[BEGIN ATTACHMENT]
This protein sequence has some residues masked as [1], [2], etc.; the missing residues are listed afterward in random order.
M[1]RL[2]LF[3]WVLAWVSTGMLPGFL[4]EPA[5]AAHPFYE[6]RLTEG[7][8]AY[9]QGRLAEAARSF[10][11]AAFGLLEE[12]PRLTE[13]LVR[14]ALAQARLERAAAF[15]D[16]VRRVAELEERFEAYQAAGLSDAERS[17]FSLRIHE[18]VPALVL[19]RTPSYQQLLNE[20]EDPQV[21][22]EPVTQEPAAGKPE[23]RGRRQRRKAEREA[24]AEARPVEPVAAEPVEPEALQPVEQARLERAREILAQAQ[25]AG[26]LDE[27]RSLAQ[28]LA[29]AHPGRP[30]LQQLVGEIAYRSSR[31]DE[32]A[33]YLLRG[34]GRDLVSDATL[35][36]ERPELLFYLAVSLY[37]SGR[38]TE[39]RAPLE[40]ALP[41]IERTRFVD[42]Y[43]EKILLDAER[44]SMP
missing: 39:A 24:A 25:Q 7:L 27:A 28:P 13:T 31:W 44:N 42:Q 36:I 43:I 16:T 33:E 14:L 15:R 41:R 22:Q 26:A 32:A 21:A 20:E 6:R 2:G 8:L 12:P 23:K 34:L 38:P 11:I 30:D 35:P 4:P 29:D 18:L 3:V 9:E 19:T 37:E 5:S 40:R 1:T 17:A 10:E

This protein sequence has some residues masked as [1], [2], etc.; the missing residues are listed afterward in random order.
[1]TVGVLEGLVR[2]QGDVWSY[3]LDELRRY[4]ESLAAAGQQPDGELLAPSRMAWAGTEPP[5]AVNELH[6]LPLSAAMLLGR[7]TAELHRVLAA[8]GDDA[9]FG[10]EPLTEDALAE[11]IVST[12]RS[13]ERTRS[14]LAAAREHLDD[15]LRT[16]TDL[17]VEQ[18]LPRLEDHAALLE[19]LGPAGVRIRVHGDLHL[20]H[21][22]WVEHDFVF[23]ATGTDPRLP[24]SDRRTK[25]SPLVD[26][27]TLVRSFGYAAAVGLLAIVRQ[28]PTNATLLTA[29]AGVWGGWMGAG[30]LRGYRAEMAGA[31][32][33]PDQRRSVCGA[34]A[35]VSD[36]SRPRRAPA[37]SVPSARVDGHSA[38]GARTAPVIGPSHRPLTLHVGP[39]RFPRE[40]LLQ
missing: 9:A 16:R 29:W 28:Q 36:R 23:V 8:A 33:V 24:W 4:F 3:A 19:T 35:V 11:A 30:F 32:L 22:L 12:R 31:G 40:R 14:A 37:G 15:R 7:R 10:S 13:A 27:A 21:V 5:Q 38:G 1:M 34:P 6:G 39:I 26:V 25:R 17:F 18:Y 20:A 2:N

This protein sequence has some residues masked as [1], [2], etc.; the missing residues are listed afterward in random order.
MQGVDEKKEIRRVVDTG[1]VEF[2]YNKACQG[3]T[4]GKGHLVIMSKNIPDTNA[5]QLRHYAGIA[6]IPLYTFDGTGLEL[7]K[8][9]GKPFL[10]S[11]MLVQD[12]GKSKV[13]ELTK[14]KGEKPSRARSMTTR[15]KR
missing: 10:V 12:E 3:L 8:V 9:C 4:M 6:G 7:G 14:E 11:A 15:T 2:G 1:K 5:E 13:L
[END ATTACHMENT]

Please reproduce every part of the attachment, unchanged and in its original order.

This protein sequence has some residues masked as [1], [2], etc.; the missing residues are listed afterward in random order.
M[1]RL[2]LF[3]WVLAWVSTGMLPGFL[4]EPA[5]AAHPFYE[6]RLTEG[7][8]AY[9]QGRLAEAARSF[10][11]AAFGLLEE[12]PRLTE[13]LVR[14]ALAQARLERAAAF[15]D[16]VRRVAELEERFEAYQAAGLSDAERS[17]FSLRIHE[18]VPALVL[19]RTPSYQQLLNE[20]EDPQV[21][22]EPVTQEPAAGKPE[23]RGRRQRRKAEREA[24]AEARPVEPVAAEPVEPEALQPVEQARLERAREILAQAQ[25]AG[26]LDE[27]RSLAQ[28]LA[29]AHPGRP[30]LQQLVGEIAYRSSR[31]DE[32]A[33]YLLRG[34]GRDLVSDATL[35][36]ERPELLFYLAVSLY[37]SGR[38]TE[39]RAPLE[40]ALP[41]IERTRFVD[42]Y[43]EKILLDAER[44]SMP
missing: 39:A 24:A 25:Q 7:L 27:A 28:P 13:T 31:W 44:N 42:Q 36:I 43:I 16:T 33:E 14:L 15:R 41:R 22:Q 26:A 32:A 21:A 20:E 6:R 2:G 8:L 12:P 23:K 34:L 38:P 11:I 30:D 35:P 4:P 29:D 18:L 3:V 9:E 19:T 37:E 5:S 40:R 1:T 17:A 10:E

This protein sequence has some residues masked as [1], [2], etc.; the missing residues are listed afterward in random order.
[1]TVGVLEGLVR[2]QGDVWSY[3]LDELRRY[4]ESLAAAGQQPDGELLAPSRMAWAGTEPP[5]AVNELH[6]LPLSAAMLLGR[7]TAELHRVLAA[8]GDDA[9]FG[10]EPLTEDALAE[11]IVST[12]RS[13]ERTRS[14]LAAAREHLDD[15]LRT[16]TDL[17]VEQ[18]LPRLEDHAALLE[19]LGPAGVRIRVHGDLHL[20]H[21][22]WVEHDFVF[23]ATGTDPRLP[24]SDRRTK[25]SPLVD[26][27]TLVRSFGYAAAVGLLAIVRQ[28]PTNATLLTA[29]AGVWGGWMGAG[30]LRGYRAEMAGA[31][32][33]PDQRRSVCGA[34]A[35]VSD[36]SRPRRAPA[37]SVPSARVDGHSA[38]GARTAPVIGPSHRPLTLHVGP[39]RFPRE[40]LLQ
missing: 9:A 16:R 29:W 28:Q 36:R 23:V 8:A 33:V 24:W 4:F 3:A 19:T 35:V 11:A 30:F 32:L 22:L 12:R 31:G 40:R 14:A 37:G 15:R 7:R 10:S 13:A 27:A 21:V 5:Q 38:G 1:M 34:P 6:G 39:I 26:V 25:R 17:F 18:Y 20:A 2:N

This protein sequence has some residues masked as [1], [2], etc.; the missing residues are listed afterward in random order.
MQGVDEKKEIRRVVDTG[1]VEF[2]YNKACQG[3]T[4]GKGHLVIMSKNIPDTNA[5]QLRHYAGIA[6]IPLYTFDGTGLEL[7]K[8][9]GKPFL[10]S[11]MLVQD[12]GKSKV[13]ELTK[14]KGEKPSRARSMTTR[15]KR
missing: 10:V 12:E 3:L 8:V 9:C 4:M 6:G 7:G 14:E 11:A 15:T 2:G 1:K 5:E 13:L